Measuring the World Against the Body: Materialities and Meanings of Magnification and Miniaturization in Religious Communication in Antiquity and Modernity
At the end of February (24-26 Feb. 2021), four colleagues from ACE (Bruce Gibson, Georgia Petridou, Anthony Sinclair, and Alexei Zadorozhny) had the pleasure of collaborating with leading research experts from the Universities of Erfurt (Germany), Graz (Austria), and Aarhus (Denmark; the UrbNet project) at an international 3-day interdisciplinary conference entitled ‘Measuring the World against the Body: Materialities and Meanings of Magnification and Miniaturization in Religious Communication in Antiquity and Modernity’
The conference, which was originally planned to take place in Eisenach in Germany but was moved online to conform with Covid-19-related regulations, took place within the research framework of the International Graduate School ‘Resonant Self–World Relations in Ancient and Modern Socio-Religious Practices’ at the Universities of Erfurt and Graz, and was generously funded by the DFG and FWF. The event brought together experts from Archaeology, Classics, History of Art, History of Religions, Sociology, and Theology to engage closely with wider theoretical issues and case-studies (text-based and material alike) pertaining to materiality and monumentality, their meanings, and their wider socio-cultural ramifications. The majority of the papers focused primarily on the Mediterranean basin, with rich comparanda from the Ancient Near East and Neolithic Europe.
The conference profited a great deal from an online pre-conference meeting at the end of January (27 Jan. 2021), which aimed at introducing the participants to each other and sharpening the conference’s methodological focus. Taking their cue from Hartmut Rosa’s new sociological theory of resonant self-world relations and its particular emphasis on our bodily relationships, both the pre-conference and the actual conference engaged closely, and from a number of different disciplinary angles, with the agents and forces that drive phenomena of magnification and miniaturisation in antiquity and modernity. Whether life-sized, oversized, or undersized, the human body and its parts and dimensions impacts on the ways in which we conceive of, interact with, and relate to nature, as well as the ways in which we construct and re-construct the man-made environment.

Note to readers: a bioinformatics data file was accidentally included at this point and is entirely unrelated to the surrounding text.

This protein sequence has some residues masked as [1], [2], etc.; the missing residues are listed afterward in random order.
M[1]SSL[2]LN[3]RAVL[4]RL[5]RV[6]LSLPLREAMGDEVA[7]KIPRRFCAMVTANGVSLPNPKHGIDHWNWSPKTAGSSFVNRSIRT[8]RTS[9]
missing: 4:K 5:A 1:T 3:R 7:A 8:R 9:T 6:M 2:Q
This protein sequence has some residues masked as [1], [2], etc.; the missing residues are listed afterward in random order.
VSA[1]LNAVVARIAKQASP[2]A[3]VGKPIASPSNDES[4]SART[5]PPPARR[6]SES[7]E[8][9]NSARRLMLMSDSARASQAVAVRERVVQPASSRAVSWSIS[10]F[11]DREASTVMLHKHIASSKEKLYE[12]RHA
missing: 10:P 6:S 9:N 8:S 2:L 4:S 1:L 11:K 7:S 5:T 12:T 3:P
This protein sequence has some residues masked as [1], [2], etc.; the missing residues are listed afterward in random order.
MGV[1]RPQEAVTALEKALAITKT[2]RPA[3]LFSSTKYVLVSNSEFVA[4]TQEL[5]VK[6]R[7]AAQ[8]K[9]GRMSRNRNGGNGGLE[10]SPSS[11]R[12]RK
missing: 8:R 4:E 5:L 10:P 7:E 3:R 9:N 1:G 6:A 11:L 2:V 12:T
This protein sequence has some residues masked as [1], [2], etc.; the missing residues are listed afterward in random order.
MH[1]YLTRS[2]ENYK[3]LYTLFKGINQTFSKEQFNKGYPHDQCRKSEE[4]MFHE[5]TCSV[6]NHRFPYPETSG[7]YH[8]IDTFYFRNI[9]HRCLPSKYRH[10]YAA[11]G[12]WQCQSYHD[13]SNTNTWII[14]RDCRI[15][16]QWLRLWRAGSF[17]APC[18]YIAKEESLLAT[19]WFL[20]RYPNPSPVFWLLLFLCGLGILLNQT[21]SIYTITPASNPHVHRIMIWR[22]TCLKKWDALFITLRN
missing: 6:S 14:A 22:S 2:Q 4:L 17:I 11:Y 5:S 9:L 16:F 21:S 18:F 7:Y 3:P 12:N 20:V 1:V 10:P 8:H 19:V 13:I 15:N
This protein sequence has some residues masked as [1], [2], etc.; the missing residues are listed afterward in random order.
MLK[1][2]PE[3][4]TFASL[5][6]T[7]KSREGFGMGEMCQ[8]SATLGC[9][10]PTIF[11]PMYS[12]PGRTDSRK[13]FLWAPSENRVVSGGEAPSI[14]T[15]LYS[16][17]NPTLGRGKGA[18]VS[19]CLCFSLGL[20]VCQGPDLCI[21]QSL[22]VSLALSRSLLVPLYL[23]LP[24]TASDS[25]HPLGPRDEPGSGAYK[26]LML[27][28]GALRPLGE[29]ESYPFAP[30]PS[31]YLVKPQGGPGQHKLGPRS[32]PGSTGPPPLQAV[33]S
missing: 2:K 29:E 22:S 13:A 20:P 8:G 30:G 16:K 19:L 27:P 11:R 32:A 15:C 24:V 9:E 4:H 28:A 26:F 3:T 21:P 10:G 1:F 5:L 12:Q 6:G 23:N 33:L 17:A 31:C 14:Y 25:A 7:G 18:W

The organisers of the two events (Elisabeth Begemann, Diana Pavel, Georgia Petridou, Rubina Raja, Katharina Rieger, Jörg Rüpke) will co-edit a volume based on the proceedings of the conference, which will be published with Brepols in the Contextualizing the Sacred series. Above all, we hope that this event will be just the first of many opportunities for new international research collaborations for staff in ACE.
Getting together with colleagues from all over the world to discuss bodily dynamics, materiality and monumentality felt simply exhilarating! Covid-19 may have prevented us from seeing each other in person but could not stop us from sharing our ideas and moving forward with our research collaborations.
Dr Georgia Petridou, Senior Lecturer in Ancient Greek History